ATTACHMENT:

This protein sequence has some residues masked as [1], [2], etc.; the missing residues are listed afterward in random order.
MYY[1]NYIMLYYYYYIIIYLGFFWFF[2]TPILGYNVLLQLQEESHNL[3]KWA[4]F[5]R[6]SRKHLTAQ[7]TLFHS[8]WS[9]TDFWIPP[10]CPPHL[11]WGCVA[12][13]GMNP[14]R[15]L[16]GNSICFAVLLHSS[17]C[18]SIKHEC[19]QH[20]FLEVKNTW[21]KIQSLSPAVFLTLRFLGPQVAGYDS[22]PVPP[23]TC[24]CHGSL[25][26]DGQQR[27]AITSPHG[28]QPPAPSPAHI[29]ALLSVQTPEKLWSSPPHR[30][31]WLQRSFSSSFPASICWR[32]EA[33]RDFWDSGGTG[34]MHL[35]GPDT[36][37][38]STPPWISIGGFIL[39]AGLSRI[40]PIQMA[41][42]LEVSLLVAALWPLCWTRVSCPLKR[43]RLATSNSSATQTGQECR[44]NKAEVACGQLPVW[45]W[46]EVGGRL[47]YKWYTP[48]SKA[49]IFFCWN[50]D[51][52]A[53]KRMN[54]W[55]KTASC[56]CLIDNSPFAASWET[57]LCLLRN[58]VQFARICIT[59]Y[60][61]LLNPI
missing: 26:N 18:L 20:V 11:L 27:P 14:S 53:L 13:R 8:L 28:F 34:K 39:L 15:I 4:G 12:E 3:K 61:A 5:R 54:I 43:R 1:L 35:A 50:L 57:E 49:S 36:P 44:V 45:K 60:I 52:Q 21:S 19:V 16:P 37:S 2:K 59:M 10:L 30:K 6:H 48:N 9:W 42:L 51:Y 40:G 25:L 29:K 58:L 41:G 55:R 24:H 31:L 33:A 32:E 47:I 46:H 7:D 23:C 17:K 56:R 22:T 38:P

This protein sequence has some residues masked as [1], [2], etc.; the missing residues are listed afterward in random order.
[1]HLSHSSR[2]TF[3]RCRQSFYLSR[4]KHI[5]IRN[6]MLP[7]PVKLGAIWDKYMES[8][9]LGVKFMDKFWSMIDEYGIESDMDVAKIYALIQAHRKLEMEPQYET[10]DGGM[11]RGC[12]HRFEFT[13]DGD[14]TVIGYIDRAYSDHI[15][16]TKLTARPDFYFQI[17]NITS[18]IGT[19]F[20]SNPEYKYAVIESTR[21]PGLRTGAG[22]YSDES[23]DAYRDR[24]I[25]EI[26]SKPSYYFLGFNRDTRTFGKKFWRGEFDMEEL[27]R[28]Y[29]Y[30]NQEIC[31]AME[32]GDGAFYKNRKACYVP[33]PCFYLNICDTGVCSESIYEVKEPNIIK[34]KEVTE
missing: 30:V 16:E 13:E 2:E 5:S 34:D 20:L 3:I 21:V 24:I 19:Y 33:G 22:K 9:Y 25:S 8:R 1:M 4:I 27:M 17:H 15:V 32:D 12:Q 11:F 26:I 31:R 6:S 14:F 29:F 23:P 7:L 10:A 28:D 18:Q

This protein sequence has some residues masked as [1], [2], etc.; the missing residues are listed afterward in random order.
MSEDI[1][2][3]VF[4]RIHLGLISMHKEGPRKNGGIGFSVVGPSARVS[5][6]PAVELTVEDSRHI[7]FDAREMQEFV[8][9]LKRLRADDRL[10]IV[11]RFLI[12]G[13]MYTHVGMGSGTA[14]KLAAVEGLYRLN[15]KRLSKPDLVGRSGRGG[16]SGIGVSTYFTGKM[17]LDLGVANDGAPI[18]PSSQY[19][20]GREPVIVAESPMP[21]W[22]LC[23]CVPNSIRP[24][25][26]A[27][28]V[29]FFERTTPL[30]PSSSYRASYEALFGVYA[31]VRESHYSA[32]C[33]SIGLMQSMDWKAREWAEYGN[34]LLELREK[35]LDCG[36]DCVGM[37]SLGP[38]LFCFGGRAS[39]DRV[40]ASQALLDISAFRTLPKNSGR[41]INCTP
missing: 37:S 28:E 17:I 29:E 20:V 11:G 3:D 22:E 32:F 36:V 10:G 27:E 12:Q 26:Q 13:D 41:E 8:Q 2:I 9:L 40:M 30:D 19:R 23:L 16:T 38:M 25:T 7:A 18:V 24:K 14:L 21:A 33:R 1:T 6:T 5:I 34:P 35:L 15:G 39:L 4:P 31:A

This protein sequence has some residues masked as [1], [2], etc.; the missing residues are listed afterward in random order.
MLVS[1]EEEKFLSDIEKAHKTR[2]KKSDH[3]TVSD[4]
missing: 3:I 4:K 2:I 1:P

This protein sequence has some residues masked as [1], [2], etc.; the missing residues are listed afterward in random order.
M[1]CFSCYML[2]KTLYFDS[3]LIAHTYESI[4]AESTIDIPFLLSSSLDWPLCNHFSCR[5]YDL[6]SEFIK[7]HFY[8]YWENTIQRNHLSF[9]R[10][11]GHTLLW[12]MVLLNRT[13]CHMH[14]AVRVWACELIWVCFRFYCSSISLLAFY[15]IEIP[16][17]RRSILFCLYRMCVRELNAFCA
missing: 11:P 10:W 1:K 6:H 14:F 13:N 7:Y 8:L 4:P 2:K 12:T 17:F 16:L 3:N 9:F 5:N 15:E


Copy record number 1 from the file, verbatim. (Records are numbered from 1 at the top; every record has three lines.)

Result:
This protein sequence has some residues masked as [1], [2], etc.; the missing residues are listed afterward in random order.
MYY[1]NYIMLYYYYYIIIYLGFFWFF[2]TPILGYNVLLQLQEESHNL[3]KWA[4]F[5]R[6]SRKHLTAQ[7]TLFHS[8]WS[9]TDFWIPP[10]CPPHL[11]WGCVA[12][13]GMNP[14]R[15]L[16]GNSICFAVLLHSS[17]C[18]SIKHEC[19]QH[20]FLEVKNTW[21]KIQSLSPAVFLTLRFLGPQVAGYDS[22]PVPP[23]TC[24]CHGSL[25][26]DGQQR[27]AITSPHG[28]QPPAPSPAHI[29]ALLSVQTPEKLWSSPPHR[30][31]WLQRSFSSSFPASICWR[32]EA[33]RDFWDSGGTG[34]MHL[35]GPDT[36][37][38]STPPWISIGGFIL[39]AGLSRI[40]PIQMA[41][42]LEVSLLVAALWPLCWTRVSCPLKR[43]RLATSNSSATQTGQECR[44]NKAEVACGQLPVW[45]W[46]EVGGRL[47]YKWYTP[48]SKA[49]IFFCWN[50]D[51][52]A[53]KRMN[54]W[55]KTASC[56]CLIDNSPFAASWET[57]LCLLRN[58]VQFARICIT[59]Y[60][61]LLNPI
missing: 26:N 18:L 20:V 11:L 27:P 14:S 53:L 13:R 8:L 28:F 34:K 39:L 15:I 4:G 12:E 3:K 61:A 5:R 54:I 43:R 1:L 35:A 50:L 57:E 49:S 36:P 44:V 45:K 60:I 52:Q 21:S 19:V 16:P 37:S 2:K 59:M 10:L 30:K 6:H 48:N 9:W 42:L 51:Y 40:G 25:L 29:K 58:L 41:G 55:R 24:H 31:L 33:A 32:E 47:I 46:H 7:D 23:C 17:K 56:R 22:T 38:P